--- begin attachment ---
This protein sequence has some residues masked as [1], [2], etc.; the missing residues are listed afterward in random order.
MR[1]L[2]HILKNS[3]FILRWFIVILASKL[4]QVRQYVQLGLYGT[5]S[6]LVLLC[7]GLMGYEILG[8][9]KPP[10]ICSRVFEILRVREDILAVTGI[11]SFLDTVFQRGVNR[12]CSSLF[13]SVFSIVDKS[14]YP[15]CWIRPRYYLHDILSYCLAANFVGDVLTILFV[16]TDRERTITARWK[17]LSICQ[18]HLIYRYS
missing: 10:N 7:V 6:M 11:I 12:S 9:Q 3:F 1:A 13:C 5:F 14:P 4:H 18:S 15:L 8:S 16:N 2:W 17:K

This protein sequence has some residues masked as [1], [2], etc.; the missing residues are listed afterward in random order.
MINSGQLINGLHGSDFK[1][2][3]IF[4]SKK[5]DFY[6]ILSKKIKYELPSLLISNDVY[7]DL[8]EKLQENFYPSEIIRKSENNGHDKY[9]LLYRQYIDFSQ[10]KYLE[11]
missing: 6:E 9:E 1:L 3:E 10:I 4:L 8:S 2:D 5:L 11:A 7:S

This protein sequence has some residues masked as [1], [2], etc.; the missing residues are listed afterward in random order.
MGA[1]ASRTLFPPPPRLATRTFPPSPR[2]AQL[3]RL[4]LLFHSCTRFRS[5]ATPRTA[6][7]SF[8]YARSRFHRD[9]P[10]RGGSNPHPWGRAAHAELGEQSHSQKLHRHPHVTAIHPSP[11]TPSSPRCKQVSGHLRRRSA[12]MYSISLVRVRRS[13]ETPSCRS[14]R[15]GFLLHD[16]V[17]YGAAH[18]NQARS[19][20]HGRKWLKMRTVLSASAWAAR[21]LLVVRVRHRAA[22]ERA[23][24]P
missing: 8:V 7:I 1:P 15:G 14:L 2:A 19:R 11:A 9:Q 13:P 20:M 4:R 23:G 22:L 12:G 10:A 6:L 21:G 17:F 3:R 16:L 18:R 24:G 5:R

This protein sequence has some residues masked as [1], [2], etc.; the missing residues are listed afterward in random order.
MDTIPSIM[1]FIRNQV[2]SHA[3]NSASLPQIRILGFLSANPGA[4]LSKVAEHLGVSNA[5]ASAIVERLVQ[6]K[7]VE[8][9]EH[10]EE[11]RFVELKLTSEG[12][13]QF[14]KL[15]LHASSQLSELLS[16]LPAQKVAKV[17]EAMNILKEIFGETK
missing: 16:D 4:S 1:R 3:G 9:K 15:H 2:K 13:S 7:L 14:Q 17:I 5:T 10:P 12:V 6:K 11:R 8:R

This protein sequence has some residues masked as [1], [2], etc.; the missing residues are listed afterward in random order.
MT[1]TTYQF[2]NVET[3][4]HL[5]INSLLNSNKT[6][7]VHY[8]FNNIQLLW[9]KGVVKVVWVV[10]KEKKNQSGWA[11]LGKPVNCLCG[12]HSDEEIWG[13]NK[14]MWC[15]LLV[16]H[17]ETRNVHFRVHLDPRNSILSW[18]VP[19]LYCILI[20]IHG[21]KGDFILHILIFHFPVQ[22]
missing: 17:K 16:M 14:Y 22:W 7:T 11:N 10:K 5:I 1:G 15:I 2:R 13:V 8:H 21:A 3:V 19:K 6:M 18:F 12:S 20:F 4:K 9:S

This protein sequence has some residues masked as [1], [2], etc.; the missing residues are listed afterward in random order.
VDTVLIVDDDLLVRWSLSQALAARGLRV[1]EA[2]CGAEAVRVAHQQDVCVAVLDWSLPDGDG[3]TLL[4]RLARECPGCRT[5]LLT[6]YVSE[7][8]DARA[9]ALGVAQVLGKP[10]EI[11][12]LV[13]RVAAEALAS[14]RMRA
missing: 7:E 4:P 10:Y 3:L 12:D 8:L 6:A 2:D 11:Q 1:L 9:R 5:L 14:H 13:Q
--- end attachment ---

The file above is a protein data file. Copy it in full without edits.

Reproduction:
This protein sequence has some residues masked as [1], [2], etc.; the missing residues are listed afterward in random order.
MR[1]L[2]HILKNS[3]FILRWFIVILASKL[4]QVRQYVQLGLYGT[5]S[6]LVLLC[7]GLMGYEILG[8][9]KPP[10]ICSRVFEILRVREDILAVTGI[11]SFLDTVFQRGVNR[12]CSSLF[13]SVFSIVDKS[14]YP[15]CWIRPRYYLHDILSYCLAANFVGDVLTILFV[16]TDRERTITARWK[17]LSICQ[18]HLIYRYS
missing: 10:N 7:V 6:M 11:I 12:S 9:Q 3:F 1:A 13:C 5:F 14:P 4:H 18:S 15:L 8:S 16:N 2:W 17:K

This protein sequence has some residues masked as [1], [2], etc.; the missing residues are listed afterward in random order.
MINSGQLINGLHGSDFK[1][2][3]IF[4]SKK[5]DFY[6]ILSKKIKYELPSLLISNDVY[7]DL[8]EKLQENFYPSEIIRKSENNGHDKY[9]LLYRQYIDFSQ[10]KYLE[11]
missing: 6:E 9:E 1:L 3:E 10:I 4:L 8:S 2:D 5:L 11:A 7:S

This protein sequence has some residues masked as [1], [2], etc.; the missing residues are listed afterward in random order.
MGA[1]ASRTLFPPPPRLATRTFPPSPR[2]AQL[3]RL[4]LLFHSCTRFRS[5]ATPRTA[6][7]SF[8]YARSRFHRD[9]P[10]RGGSNPHPWGRAAHAELGEQSHSQKLHRHPHVTAIHPSP[11]TPSSPRCKQVSGHLRRRSA[12]MYSISLVRVRRS[13]ETPSCRS[14]R[15]GFLLHD[16]V[17]YGAAH[18]NQARS[19][20]HGRKWLKMRTVLSASAWAAR[21]LLVVRVRHRAA[22]ERA[23][24]P
missing: 8:V 7:I 1:P 15:G 14:L 2:A 19:R 11:A 9:Q 13:P 20:M 4:R 23:G 22:L 12:G 10:A 6:L 21:G 17:F 3:R 16:L 18:R 24:G 5:R

This protein sequence has some residues masked as [1], [2], etc.; the missing residues are listed afterward in random order.
MDTIPSIM[1]FIRNQV[2]SHA[3]NSASLPQIRILGFLSANPGA[4]LSKVAEHLGVSNA[5]ASAIVERLVQ[6]K[7]VE[8][9]EH[10]EE[11]RFVELKLTSEG[12][13]QF[14]KL[15]LHASSQLSELLS[16]LPAQKVAKV[17]EAMNILKEIFGETK
missing: 16:D 4:S 1:R 3:G 9:K 15:H 2:K 13:S 7:L 14:Q 17:I 5:T 10:P 12:V 6:K 11:R 8:R

This protein sequence has some residues masked as [1], [2], etc.; the missing residues are listed afterward in random order.
MT[1]TTYQF[2]NVET[3][4]HL[5]INSLLNSNKT[6][7]VHY[8]FNNIQLLW[9]KGVVKVVWVV[10]KEKKNQSGWA[11]LGKPVNCLCG[12]HSDEEIWG[13]NK[14]MWC[15]LLV[16]H[17]ETRNVHFRVHLDPRNSILSW[18]VP[19]LYCILI[20]IHG[21]KGDFILHILIFHFPVQ[22]
missing: 17:K 16:M 14:Y 22:W 7:T 11:N 10:K 5:I 1:G 15:I 2:R 13:V 8:H 21:A 3:V 19:K 6:M 18:F 12:S 20:F 4:K 9:S

This protein sequence has some residues masked as [1], [2], etc.; the missing residues are listed afterward in random order.
VDTVLIVDDDLLVRWSLSQALAARGLRV[1]EA[2]CGAEAVRVAHQQDVCVAVLDWSLPDGDG[3]TLL[4]RLARECPGCRT[5]LLT[6]YVSE[7][8]DARA[9]ALGVAQVLGKP[10]EI[11][12]LV[13]RVAAEALAS[14]RMRA
missing: 7:E 4:P 10:Y 3:L 12:D 8:L 6:A 2:D 11:Q 1:L 9:R 5:L 14:H 13:Q